For a place with such serene beauty, Oregon’s coastline, though famed, has a surprisingly thorny history.
After Oregon became a state in 1859, and railroads were built over the Coastal Range, the Oregon Land Board began encouraging development in areas like Astoria, Newport Beach, and Seaside. By the early 1900s, tourists from the Willamette Valley (Portland, Salem, and Eugene) were flocking to Oregon’s coastline for vacation, and more than 23 miles of coastline was locked up as private property.
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In 1911, a man named Oswald West ran for governor in Oregon, and was elected—largely because he promised to take back Oregon’s coastline and beaches as public land. (He was so beloved that the gorgeous Oswald State Park, west of Portland, is named in his honor, and fittingly it also has one of the best surfing beaches in the state). In 1913, the entire length of the coastline from Washington to California was designated as a state highway, and the Parks and Recreation Department bought parks every ten miles—a boon to coastal tourism.
Private landowners pushed back. In 1966, a hotel owner in Cannon Beach (which was posh even back then) fenced off a section of the shoreline as private property for his guests. The good citizens of Oregon flipped, especially Tom McCall, Oregon’s beloved governor. McCall staged a big media event to gain support for keeping Oregon’s coastline open to the public—he and an entourage of scientists and surveyors flew via helicopter to Cannon Beach. The stunt helped support for the “Beach Bill,” which declared that “all wet sand within 16 vertical feet of the low tide belongs to the State of Oregon” and gave public access on all beach areas up to the line of vegetation, regardless of private property.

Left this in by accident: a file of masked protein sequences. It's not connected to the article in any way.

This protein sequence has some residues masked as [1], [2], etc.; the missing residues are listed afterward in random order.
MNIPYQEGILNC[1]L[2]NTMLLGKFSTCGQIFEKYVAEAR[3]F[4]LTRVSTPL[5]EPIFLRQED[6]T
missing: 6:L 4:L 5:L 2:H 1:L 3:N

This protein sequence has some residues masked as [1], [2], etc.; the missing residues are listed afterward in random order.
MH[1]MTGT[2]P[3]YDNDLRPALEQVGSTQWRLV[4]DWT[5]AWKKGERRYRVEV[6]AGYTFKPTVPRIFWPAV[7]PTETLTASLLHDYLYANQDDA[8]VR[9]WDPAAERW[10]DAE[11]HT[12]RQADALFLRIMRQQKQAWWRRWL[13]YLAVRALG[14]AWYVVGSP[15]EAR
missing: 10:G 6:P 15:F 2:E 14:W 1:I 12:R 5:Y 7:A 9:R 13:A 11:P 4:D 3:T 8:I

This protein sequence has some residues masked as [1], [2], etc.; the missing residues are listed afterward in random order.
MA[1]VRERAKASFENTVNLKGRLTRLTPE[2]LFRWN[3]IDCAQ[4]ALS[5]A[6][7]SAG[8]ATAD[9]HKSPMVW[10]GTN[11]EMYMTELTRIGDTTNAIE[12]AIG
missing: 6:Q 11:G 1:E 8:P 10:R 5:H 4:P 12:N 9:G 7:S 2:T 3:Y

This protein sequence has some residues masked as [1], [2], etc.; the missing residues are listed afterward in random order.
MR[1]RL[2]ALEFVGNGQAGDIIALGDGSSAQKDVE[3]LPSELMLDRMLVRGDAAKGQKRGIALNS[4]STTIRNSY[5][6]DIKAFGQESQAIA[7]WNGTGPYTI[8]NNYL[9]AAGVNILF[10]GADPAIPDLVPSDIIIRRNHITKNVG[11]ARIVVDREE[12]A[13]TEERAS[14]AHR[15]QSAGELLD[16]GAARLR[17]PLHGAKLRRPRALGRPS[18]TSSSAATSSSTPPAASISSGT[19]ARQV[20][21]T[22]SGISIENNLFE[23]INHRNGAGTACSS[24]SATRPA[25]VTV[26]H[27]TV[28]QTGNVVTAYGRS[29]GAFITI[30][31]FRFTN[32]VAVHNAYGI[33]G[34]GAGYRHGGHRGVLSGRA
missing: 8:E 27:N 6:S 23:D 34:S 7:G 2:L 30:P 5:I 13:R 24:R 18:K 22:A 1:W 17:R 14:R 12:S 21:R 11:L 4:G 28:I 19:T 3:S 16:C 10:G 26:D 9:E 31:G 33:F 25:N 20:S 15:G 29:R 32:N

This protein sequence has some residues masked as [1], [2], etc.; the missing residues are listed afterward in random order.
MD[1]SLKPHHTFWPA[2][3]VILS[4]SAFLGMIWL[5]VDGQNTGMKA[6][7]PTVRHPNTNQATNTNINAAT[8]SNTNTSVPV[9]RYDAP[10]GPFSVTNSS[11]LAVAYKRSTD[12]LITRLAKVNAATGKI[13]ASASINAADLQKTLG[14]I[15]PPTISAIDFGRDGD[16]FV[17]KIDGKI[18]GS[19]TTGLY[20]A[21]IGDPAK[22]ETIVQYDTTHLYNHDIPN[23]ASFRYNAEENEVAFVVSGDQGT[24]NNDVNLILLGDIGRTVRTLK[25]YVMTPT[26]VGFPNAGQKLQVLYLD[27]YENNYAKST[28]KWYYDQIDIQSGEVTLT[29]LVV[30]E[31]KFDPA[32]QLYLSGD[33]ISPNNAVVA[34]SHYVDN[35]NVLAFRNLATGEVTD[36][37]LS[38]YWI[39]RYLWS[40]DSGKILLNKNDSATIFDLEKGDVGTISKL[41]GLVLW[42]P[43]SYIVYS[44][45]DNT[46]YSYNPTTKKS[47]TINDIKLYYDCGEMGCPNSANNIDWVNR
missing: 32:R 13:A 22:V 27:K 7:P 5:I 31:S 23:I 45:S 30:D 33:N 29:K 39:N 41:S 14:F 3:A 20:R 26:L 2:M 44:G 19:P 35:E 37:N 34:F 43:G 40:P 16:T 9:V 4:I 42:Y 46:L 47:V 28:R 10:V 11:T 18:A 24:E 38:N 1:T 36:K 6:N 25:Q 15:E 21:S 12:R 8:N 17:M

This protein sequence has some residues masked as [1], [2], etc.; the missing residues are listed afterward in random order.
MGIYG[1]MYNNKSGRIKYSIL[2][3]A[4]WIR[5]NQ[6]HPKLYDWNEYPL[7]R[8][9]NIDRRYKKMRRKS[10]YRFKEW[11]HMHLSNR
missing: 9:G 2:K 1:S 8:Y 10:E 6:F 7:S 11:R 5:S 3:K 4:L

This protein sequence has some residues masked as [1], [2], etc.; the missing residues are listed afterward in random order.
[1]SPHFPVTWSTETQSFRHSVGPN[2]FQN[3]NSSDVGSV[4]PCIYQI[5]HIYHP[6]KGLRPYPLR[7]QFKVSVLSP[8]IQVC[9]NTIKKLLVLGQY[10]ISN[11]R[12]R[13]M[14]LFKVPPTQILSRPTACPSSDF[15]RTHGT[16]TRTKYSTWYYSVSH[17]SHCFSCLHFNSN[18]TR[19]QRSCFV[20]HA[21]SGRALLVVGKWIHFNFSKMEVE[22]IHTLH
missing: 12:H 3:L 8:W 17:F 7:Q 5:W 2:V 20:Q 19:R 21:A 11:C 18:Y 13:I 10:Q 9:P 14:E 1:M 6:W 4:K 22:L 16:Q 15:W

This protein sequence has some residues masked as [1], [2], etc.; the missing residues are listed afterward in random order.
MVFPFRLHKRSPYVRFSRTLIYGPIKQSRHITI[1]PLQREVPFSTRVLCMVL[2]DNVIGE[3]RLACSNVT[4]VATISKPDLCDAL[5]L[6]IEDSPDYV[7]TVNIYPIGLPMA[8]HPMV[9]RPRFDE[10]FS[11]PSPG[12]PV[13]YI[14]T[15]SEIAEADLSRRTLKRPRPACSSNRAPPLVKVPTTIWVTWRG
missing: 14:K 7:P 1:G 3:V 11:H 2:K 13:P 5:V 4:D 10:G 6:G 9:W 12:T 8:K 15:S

The result of all this righteous fighting against the land grabbing means that you can hike Oregon’s coastline entirely, camping along the way. The hiking is easy to moderate, most at sea level, with a few hundred feet of elevation along the way (great spots for whale watching). Starting at the Washington border (at the north jetty at the mouth of the Columbia River), the Oregon Coast Trail covers more than 360 miles. The scenery is postcard perfect…rugged sea stacks, robust tidal basins, and crashing waves. The end of the trail—at the California border, is just south of Brookings (in an area known as the “banana belt” of Oregon due to its balmy weather. So you can be ambitious and scope out a schedule to hike the whole thing, or just dip into locales for a week, or a weekend.
Camping is free, provided you’re not in a state park or area where it is prohibited by a state or local ordinance. A fun option is to stay in one of the more than 150 yurts that have been built along the coastline. Designed in the same manner as those developed by Mongol nomads, these circular structures have all the amenities of a simple hotel room as well as mosquito screening on the windows, skylights, and great ventilation. We love the views of the ones at Beachside State Park (south of Waldport). Many offer electricity, heat, decks, and locks on the doors. Most have futon couches, bunk beds, fire rings, and picnic tables; just bring your own sleeping bags, pillows, food, and cooking supplies.
When’s the best time to go? We love October through April as there are no crowds, and, more often than not, spectacular weather—but don’t forget warm clothes, good walking shoes (and a pair of slippers for the yurt), and a raincoat.
Maps and Yurt rental information can be found at: http://www.oregon.gov/oprd/parks/Pages/oct_main